Mercedes-Benz plant in Gaggenau
The Mercedes-Benz plant in Gaggenau is a Daimler AG plant in Gaggenau . The plant belongs to the Daimler Trucks division within Daimler AG . It covers an area of 639,041 m 2 , employs 6,433 people (as of December 31, 2017) and is the largest industrial company in the Black Forest .
Gearboxes and planetary axles for trucks are produced in Gaggenau. The products include manual and automated gearboxes, commercial vehicle axles (AP and portal axles) and torque converters for car automatic transmissions. Furthermore, products in the field of machining technology, forming technology (pressed parts for Mercedes A- and B-Class) and services in the field of international logistics are offered. In the Rastatt plant , which is commonly known as the Rastatt transmission plant , transmissions for trucks and the A and B classes are manufactured. The Kuppenheim press shop, which produces outer skin and structural parts for trucks and cars, belongs to the Gaggenau plant.
The Gaggenau plant was founded in 1894 as Bergmann Industriewerke . At that time steam engines and automatons were manufactured. From 1895, the first series car was produced in the Murg Valley , the Orient Express . It is therefore the oldest continuously used automobile plant in the world. Three years later, Bergmann manufactured the first trucks and buses there. With the production of a “device for changing the speed of motor vehicles”, gear manufacturing began in Gaggenau in 1895. In 1905 Georg Wiß took over Bergmann's automobile business, which became independent as the Süddeutsche Automobil-Fabrik Gaggenau . From 1907 there was a rapprochement between the Süddeutsche Automobil-Fabrik and Benz & Cie. Rheinische Gasmotorenfabrik in Mannheim , which led to Benz acquiring shares in the Gaggenau factory. In the course of this investment, a contract of interests was concluded between the two companies, which stipulated that no more passenger cars would be manufactured in Gaggenau. In return, truck and bus construction was concentrated in the Gaggenau plant.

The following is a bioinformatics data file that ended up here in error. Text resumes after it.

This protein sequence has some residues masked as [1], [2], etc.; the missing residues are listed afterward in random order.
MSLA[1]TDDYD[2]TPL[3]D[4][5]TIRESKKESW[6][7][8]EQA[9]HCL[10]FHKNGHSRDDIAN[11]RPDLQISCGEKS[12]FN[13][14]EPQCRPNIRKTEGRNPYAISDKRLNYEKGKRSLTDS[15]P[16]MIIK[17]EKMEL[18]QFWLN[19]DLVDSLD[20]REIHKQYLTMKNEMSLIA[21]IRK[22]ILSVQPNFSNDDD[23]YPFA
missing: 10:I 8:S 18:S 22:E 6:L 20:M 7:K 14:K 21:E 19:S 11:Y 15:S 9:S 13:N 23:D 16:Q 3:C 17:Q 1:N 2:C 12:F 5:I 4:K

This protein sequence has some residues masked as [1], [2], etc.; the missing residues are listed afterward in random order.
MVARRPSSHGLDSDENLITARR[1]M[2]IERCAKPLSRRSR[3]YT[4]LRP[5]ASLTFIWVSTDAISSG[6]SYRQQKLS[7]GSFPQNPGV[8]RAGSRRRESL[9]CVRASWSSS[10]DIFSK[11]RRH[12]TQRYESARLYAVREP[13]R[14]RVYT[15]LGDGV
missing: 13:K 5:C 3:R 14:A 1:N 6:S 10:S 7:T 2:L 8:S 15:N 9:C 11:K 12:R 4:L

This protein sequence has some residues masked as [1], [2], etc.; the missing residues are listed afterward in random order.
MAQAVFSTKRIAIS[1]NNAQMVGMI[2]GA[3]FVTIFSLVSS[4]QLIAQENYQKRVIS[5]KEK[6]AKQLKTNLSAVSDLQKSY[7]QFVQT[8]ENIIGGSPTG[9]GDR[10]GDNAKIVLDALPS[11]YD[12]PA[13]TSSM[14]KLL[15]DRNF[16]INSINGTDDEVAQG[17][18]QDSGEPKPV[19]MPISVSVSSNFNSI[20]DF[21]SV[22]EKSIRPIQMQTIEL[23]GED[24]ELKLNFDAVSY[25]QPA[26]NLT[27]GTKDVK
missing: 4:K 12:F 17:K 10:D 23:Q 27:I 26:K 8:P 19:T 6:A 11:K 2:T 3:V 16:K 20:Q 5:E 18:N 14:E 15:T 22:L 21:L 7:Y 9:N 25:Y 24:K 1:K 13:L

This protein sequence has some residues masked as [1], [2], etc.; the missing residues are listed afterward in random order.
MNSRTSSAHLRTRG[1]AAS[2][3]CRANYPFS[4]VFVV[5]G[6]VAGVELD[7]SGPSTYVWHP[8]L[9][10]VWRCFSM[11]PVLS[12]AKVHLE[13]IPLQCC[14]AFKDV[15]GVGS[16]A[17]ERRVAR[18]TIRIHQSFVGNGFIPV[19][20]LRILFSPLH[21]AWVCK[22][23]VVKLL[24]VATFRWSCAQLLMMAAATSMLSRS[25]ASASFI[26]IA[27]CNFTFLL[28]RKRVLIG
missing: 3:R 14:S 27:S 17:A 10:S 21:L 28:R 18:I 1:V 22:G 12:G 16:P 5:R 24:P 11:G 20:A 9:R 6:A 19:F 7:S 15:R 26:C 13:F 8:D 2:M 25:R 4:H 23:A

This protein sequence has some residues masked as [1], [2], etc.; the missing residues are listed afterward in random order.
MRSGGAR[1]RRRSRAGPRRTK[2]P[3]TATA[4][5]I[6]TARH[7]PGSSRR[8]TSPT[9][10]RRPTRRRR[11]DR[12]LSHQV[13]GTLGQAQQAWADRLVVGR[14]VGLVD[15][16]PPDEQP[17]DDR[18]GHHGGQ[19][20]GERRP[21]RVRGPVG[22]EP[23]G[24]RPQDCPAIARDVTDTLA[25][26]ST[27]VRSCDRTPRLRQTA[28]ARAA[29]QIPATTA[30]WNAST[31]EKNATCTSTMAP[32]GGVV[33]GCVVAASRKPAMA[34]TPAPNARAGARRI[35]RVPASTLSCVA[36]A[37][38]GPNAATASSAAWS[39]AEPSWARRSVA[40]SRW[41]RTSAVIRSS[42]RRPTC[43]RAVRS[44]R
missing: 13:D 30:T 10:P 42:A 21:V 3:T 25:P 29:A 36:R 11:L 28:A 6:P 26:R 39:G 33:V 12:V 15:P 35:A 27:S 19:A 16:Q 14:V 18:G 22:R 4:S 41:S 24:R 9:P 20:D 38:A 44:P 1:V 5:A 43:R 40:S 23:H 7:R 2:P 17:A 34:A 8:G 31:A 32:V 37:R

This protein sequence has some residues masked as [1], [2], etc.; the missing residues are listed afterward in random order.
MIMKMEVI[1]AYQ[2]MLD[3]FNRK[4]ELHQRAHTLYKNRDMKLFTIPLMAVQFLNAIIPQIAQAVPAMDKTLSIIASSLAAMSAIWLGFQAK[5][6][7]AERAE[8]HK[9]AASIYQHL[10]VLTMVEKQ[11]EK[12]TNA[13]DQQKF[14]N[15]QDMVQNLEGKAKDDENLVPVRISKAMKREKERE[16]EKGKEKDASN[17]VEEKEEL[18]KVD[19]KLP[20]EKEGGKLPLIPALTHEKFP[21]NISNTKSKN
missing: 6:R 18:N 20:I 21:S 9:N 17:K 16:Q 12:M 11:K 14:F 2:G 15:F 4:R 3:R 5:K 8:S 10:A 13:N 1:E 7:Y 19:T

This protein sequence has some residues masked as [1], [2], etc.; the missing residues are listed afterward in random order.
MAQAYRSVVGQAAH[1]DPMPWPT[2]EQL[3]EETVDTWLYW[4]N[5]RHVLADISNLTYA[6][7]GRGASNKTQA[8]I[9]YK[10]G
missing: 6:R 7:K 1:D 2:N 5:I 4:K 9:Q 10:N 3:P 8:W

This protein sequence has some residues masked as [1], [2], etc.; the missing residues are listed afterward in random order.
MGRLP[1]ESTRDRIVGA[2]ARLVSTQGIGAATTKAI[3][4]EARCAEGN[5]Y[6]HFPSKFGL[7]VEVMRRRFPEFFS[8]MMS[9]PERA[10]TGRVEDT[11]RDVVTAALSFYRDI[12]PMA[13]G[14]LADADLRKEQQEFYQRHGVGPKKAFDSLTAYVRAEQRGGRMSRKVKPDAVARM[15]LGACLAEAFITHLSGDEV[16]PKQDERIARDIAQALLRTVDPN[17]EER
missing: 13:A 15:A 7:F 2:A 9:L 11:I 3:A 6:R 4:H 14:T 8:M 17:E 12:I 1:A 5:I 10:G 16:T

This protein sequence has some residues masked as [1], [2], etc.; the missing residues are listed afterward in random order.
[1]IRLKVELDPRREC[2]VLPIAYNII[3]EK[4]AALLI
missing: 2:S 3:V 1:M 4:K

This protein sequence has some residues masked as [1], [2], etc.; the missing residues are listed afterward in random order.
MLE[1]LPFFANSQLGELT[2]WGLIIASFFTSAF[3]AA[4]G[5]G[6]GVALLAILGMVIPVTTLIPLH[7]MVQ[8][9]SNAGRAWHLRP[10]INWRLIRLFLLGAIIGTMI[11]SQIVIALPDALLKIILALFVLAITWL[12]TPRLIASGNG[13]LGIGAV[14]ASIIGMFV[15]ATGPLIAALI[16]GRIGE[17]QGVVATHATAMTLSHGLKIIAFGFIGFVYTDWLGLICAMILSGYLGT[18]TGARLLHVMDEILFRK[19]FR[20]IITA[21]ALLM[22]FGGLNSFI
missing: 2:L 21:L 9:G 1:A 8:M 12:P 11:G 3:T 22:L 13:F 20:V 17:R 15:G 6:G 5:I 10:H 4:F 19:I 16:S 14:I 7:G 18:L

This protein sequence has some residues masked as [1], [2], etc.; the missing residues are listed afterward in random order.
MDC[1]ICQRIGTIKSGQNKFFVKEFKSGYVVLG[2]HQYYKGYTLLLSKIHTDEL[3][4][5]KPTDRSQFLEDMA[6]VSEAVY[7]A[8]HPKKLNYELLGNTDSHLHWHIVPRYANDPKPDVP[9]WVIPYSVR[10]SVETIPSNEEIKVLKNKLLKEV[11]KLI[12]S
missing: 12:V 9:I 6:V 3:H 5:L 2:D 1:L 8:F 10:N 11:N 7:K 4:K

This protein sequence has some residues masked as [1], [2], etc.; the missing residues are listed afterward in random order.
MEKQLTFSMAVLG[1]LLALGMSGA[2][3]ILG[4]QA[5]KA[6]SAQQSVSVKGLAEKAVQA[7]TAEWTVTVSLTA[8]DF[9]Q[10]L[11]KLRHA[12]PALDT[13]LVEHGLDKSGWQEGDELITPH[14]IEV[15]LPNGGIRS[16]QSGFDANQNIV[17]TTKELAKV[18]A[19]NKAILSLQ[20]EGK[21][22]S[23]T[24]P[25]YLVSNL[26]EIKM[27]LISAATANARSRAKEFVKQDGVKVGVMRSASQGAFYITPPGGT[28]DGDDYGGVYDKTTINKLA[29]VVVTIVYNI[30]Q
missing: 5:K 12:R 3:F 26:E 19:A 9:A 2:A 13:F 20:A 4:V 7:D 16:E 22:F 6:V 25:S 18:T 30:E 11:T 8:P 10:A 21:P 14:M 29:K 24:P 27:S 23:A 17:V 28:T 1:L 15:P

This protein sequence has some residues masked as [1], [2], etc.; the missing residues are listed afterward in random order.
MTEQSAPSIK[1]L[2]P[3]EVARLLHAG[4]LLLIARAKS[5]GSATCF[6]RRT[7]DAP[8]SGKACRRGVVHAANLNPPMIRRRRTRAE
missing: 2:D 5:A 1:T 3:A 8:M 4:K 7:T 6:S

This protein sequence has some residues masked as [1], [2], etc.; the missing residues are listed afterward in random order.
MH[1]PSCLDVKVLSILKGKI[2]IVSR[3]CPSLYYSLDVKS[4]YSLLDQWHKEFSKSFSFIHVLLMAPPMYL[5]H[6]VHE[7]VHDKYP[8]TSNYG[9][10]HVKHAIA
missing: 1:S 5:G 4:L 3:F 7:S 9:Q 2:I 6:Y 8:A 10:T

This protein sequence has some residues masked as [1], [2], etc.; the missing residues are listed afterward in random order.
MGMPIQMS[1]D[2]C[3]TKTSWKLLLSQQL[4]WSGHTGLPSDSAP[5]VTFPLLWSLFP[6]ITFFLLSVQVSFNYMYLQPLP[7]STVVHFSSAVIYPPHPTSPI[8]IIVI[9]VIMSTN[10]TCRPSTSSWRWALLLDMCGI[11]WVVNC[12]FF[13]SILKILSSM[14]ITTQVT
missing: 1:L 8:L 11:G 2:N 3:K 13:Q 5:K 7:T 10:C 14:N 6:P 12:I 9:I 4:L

In 1912 Benz finally took over the entire Gaggenau plant. The Gaggenau plant became part of Daimler-Benz AG in 1926 through the merger of Daimler and Benz.
In 1944, the plant was almost completely destroyed by bombing.
After Mercedes-Benz took over the Unimog in 1950 , it was assembled at the Gaggenau plant from June 1951. The gearboxes for this were also manufactured in Gaggenau.
In 1954, production of the Mercedes-Benz L 325 began in Gaggenau .
From 1955 the plant also began producing transmissions for medium and heavy commercial vehicles.
In the mid-1960s, the group relocated the production of medium and heavy trucks to the Mercedes-Benz plant in Wörth . The last of 115,792 Mercedes trucks that have been manufactured in Gaggenau since the merger of Daimler and Benz rolled off the production line on December 20, 1967.
In 1971 the Rastatt plant was built, where gearboxes for cars and trucks are manufactured.
From July 1973 the Gaggenau plant began manufacturing the Unimog as well as the MB-Trac .
Since 2001 the Gaggenau location has been the competence center for manual and automated transmissions within the global production network of Daimler AG.
In 2002, Unimog assembly was relocated to the Wörth plant.
In March 2013, the 10 millionth gearbox was manufactured in Gaggenau.
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